King: Briles has until Derby Day to evaluate QBs

By: Harry King
Published: Sunday, April 5, 2020
Arkansas offensive coordinator Kendal Briles speaks to reporters Thursday, Feb. 6, 2020, in Fayetteville.
Photo by David Gottschalk
Arkansas offensive coordinator Kendal Briles speaks to reporters Thursday, Feb. 6, 2020, in Fayetteville.

LITTLE ROCK — Pairing Arkansas offensive coordinator Kendal Briles with thoroughbred trainer Steve Asmussen is not as far-fetched as it sounds.

For example, both have until Sept. 5 to sort out several athletes competing for the same prize. Both followed their parents in the business. And, both must navigate never-traveled paths as diverse as their sports where a 25 percent winning percentage is a bona fide success in one and abject failure in the other.

Specifically, Briles must evaluate four quarterbacks before the scheduled season opener vs. Nevada, while Asmussen has at least five 3-year-olds for owners thinking Kentucky Derby, moved from the first Saturday in May to the first Saturday in September because of the Coronavirus pandemic.

Particulars of their jobs vary widely.

On the job for only a few months, Briles has never seen his candidates compete in person. When and if the SEC gives Arkansas and the other 13 conference schools the go-ahead for the 2020 season, he will be forced to cram his lessons into a relatively brief period because the Razorbacks never began spring practice.

Clearly, the SEC will have to tailor any practice schedule so the UA and other schools that were to start in mid-March will be given an opportunity to catch up with conference teams that practiced a number of times before activities were suspended.

Even then, there is a question whether Arkansas and the other late starters will have the luxury of practicing three times per week as originally scheduled. Arkansas planned to start out doing Monday, Wednesday and Friday, then switch to Tuesday, Thursday and Saturday after Spring Break. On off days, there would have been meetings of some sort and/or lifting.

Playing catch up, the quarterbacks will be pushed hard daily to prepare for 12 games.

On the other hand, Asmussen will back off his training at times, allowing some runners to wind down after the May 2 Arkansas Derby, and then crank up again for one or two prep races between the Oaklawn finale and the race in Louisville, Ky. Peaking on Derby Day is the goal. For those horses passing on Oaklawn, he could look at the 100-40-20-10 points available in major Derby prep races that are to be rescheduled in Kentucky, New York and California. .

Originally, all three races were scheduled last Saturday.

Also in stark contrast are the resumes of the football players vs. the thoroughbreds.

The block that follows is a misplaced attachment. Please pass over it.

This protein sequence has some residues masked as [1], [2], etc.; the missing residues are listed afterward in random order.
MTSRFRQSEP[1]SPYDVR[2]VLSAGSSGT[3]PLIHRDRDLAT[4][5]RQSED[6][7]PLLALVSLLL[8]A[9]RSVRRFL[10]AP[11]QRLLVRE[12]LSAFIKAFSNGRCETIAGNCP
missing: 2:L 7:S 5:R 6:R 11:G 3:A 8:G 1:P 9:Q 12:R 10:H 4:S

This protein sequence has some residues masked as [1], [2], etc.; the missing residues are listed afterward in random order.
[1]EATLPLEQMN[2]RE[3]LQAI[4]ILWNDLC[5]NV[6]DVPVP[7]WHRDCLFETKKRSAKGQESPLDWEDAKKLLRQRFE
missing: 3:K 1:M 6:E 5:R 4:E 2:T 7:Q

Florida transfer Feliepe Franks has accumulated decent stats vs. quality opposition, but there is little to be gleaned from the limited snaps taken by KJ Jefferson, Jack Lindsey or John Stephen Jones.

Franks threw 622 passes in 28 games at Florida. Compare that with Jefferson’s 31 passes in three games, Lindsey’s 30 attempts in three games and Jones’ 34 passes in six games.

On the other hand, all of Asmussen’s four-legged athletes raced last year — some of them as many as a half-dozen times — and, undoubtedly, he was present for many of the important races.

Each of his five 3-year-olds has won a stakes race and none are worse than 26th in the points needed to qualify for one of 20 spots in the starting gate for the Kentucky Derby:

—No. 14, Silver Prospector, 21 points.

—No. 15, Excession, 20 points.

—No. 23, Shoplifted, 13 points.

—Tie for No. 26, 10 points, Basin and Gold Street

Silver Prospector, Shoplifted and Gold Street racked up points winning stakes races. Excession and Basin were two-three behind highly regarded Nadal in the Rebel last month at Oaklawn.

Usually, it takes about 30 points to secure a spot in the Derby field and Asmussen will enter more than one in the Arkansas Derby

Since many of his horses have gone head to head, the trainer has a pretty good idea how they stack up. With football, there is only one quarterback per snap and identifying the starter involves much more than comparing attempts and completions from practice.

Asmussen’s assignment is to qualify as many horses as possible for the Kentucky Derby, prepare them to the hilt and let them sort things out on the track. Briles’ job is to identify a No. 1, not waver and relegate the others to lesser roles.

The verdict on Briles’ job performance will be weeks in the making; judgment of Asmussen’s work will be available in slightly more than two minutes late on a Saturday afternoon.


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